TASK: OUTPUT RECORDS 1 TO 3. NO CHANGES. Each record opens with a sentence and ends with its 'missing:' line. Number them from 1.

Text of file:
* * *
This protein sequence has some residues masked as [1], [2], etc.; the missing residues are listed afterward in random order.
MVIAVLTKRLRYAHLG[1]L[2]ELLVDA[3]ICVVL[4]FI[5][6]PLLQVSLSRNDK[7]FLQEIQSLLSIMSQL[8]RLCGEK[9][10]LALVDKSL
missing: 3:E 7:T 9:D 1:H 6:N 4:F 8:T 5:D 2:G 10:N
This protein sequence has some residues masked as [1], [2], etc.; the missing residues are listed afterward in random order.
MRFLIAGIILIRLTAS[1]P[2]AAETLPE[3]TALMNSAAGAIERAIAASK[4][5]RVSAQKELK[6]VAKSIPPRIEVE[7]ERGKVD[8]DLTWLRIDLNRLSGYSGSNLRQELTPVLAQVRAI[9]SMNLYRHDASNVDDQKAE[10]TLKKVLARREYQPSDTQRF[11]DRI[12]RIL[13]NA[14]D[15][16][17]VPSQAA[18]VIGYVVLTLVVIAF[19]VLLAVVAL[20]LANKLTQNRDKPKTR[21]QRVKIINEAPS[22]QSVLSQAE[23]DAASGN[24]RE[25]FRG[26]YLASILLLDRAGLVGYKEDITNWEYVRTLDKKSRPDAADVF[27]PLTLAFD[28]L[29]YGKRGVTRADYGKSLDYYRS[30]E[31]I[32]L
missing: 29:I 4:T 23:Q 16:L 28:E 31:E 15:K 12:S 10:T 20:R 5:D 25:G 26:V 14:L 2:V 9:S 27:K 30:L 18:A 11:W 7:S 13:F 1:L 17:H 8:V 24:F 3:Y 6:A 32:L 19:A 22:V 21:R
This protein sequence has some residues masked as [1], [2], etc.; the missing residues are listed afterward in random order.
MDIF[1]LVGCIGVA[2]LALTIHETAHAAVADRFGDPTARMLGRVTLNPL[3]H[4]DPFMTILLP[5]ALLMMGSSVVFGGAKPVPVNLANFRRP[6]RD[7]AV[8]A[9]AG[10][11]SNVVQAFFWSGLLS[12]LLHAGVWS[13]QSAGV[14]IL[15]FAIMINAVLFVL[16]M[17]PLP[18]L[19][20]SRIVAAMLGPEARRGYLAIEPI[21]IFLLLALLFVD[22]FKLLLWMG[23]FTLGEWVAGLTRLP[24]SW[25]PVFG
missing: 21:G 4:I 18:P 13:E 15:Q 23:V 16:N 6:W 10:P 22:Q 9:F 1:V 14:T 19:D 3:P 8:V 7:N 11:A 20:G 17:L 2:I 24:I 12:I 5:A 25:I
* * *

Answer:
This protein sequence has some residues masked as [1], [2], etc.; the missing residues are listed afterward in random order.
MVIAVLTKRLRYAHLG[1]L[2]ELLVDA[3]ICVVL[4]FI[5][6]PLLQVSLSRNDK[7]FLQEIQSLLSIMSQL[8]RLCGEK[9][10]LALVDKSL
missing: 3:E 7:T 9:D 1:H 6:N 4:F 8:T 5:D 2:G 10:N
This protein sequence has some residues masked as [1], [2], etc.; the missing residues are listed afterward in random order.
MRFLIAGIILIRLTAS[1]P[2]AAETLPE[3]TALMNSAAGAIERAIAASK[4][5]RVSAQKELK[6]VAKSIPPRIEVE[7]ERGKVD[8]DLTWLRIDLNRLSGYSGSNLRQELTPVLAQVRAI[9]SMNLYRHDASNVDDQKAE[10]TLKKVLARREYQPSDTQRF[11]DRI[12]RIL[13]NA[14]D[15][16][17]VPSQAA[18]VIGYVVLTLVVIAF[19]VLLAVVAL[20]LANKLTQNRDKPKTR[21]QRVKIINEAPS[22]QSVLSQAE[23]DAASGN[24]RE[25]FRG[26]YLASILLLDRAGLVGYKEDITNWEYVRTLDKKSRPDAADVF[27]PLTLAFD[28]L[29]YGKRGVTRADYGKSLDYYRS[30]E[31]I[32]L
missing: 29:I 4:T 23:Q 16:L 28:E 31:E 15:K 12:S 10:T 20:R 5:D 25:G 26:V 14:L 2:V 9:S 27:K 30:L 18:A 11:W 7:S 13:F 1:L 17:H 8:V 24:F 3:Y 6:A 32:L 19:A 22:V 21:R
This protein sequence has some residues masked as [1], [2], etc.; the missing residues are listed afterward in random order.
MDIF[1]LVGCIGVA[2]LALTIHETAHAAVADRFGDPTARMLGRVTLNPL[3]H[4]DPFMTILLP[5]ALLMMGSSVVFGGAKPVPVNLANFRRP[6]RD[7]AV[8]A[9]AG[10][11]SNVVQAFFWSGLLS[12]LLHAGVWS[13]QSAGV[14]IL[15]FAIMINAVLFVL[16]M[17]PLP[18]L[19][20]SRIVAAMLGPEARRGYLAIEPI[21]IFLLLALLFVD[22]FKLLLWMG[23]FTLGEWVAGLTRLP[24]SW[25]PVFG
missing: 21:G 4:I 18:P 13:E 15:Q 23:V 16:N 6:W 10:P 22:Q 9:F 1:V 14:T 19:D 3:P 8:V 7:N 11:A 20:G 17:L 2:I 24:I 12:I 5:A 25:I